The Artemision pavilion now overlooking Piazza Minerva on the Island of Ortigia is a project begun in 2005 by Vincenzo Latina for improvement of the archaeological site of the temple of Artemis, commissioned by the city of Syracuse.
A little museum pavilion now stands on the site of the former church of San Sebastianello, providing a new access route to the Artemision site from Piazza Minerva. The project, begun in 2007 and completed in 2012, is part of a wider-ranging urban redevelopment plan implemented by the local government centring around the Island of Ortigia, the heart of Syracuse.
The ruins of the Artemision were discovered during archaeological digs in the ’60s, when the remains of an Ionian temple dedicated to Artemis, according to the mostly widely accredited interpretations, were found under what is now the city hall, designed by Gaetano Rapisardi. At the time Vincenzo Latina’s project was begun, the area formed a gap in the row of buildings overlooking Piazza Minerva; behind the dangerous ruins of the façade of a building that had been torn down (and was used at that time for putting up posters and announcements), it had even become the site of an electric substation, a big prefabricated concrete building standing right across from the cathedral of Syracuse, in which the structure of a Doric temple of Athena is still visible, converted into a Christian church, then a mosque, and finally given its current Baroque style.
Architectural regeneration as a tool for prolonging a building’s life is part of the city’s history, as demonstrated by the fate of the temple of Artemis, mirroring the temple of Athena across Via Minerva. Penalised by history and neglected over the years, during the digging for this new redevelopment project the site revealed the remains of a number of huts of a late Bronze Age Sicilian people and the crypt of the church of San Sebastianello, which once stood where the city hall is now located.
As a result of Vincenzo Latina’s project the foundations of the temple, formerly accessible only via a utility staircase in the city hall building, now have direct access and a façade on the piazza. The new pavilion covers, protects and enhances the archaeological site exposed by the excavations, presenting it to the people of the city through a symbol of reconnection, fitting into the walls around one of Syracuse’s most important squares.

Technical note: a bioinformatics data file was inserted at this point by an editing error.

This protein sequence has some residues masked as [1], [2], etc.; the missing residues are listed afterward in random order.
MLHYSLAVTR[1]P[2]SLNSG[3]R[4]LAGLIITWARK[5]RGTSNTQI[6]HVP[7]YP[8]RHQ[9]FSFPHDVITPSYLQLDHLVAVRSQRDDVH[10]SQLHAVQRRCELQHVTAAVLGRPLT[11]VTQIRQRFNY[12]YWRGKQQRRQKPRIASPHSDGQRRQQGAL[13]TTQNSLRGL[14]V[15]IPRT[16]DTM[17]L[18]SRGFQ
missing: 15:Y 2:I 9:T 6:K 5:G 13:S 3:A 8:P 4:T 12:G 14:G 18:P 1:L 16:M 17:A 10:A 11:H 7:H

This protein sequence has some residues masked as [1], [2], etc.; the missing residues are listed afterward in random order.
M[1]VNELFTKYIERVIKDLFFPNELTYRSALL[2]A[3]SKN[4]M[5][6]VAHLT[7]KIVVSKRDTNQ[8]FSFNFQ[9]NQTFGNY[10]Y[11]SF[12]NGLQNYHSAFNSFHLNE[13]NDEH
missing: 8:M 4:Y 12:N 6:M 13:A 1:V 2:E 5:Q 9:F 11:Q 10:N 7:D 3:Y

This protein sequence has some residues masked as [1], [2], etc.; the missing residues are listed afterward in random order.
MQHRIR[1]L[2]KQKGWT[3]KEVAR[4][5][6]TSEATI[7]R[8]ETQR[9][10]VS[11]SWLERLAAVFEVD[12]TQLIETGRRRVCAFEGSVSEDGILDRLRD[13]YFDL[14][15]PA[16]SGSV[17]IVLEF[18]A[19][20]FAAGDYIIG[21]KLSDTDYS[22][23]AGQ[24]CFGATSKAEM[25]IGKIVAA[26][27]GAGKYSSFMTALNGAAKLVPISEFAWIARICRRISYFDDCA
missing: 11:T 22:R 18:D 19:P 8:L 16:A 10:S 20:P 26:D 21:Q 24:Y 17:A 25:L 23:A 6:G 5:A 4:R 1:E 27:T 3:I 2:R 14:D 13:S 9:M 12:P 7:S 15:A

Vincenzo Latina explains: “The building’s perimeter has an understated masonry structure which favours structuring of the wall and appears to have a medieval or Catalonian character. This is the prevalent character of the walls of many of the buildings in Ortigia, which were given a Baroque look after the 1693 earthquake.” It is an architecture of continuity, which serves to encourage contemplation of the place: from the inside of the pavilion, the vertical cut in the hard limestone wall frames the column forming the corner of the peristyle of the temple of Athena, englobed in the front wall of the cathedral. Its tall, hollow structure is a container for light, which comes in through a well and is broken up on the light inside walls, illuminating the excavations below and the exhibition route above.
Architect and supervisor of work: Vincenzo Latina
Design team: Silvia Sgariglia
Assistants: Vincenzo Mangione, Luca Sipala, Cristina Speranza, Fabio Tantillo, Rossella D'Angelo
Consultants: Nicola Impollonia (structures), Giuseppe Voza (Honorary Superintendent), Ingen (plants)
Location: Island of Ortigia, Syracuse (Italy)
Client: City of Syracuse, Councillorship for Ortigia
Project date: 2005
Work: 2007 - 2012
Builder: 2G costruzioni s.r.l, M.A.C. restauri sas, Agrigento
Photographs: © Lamberto Rubino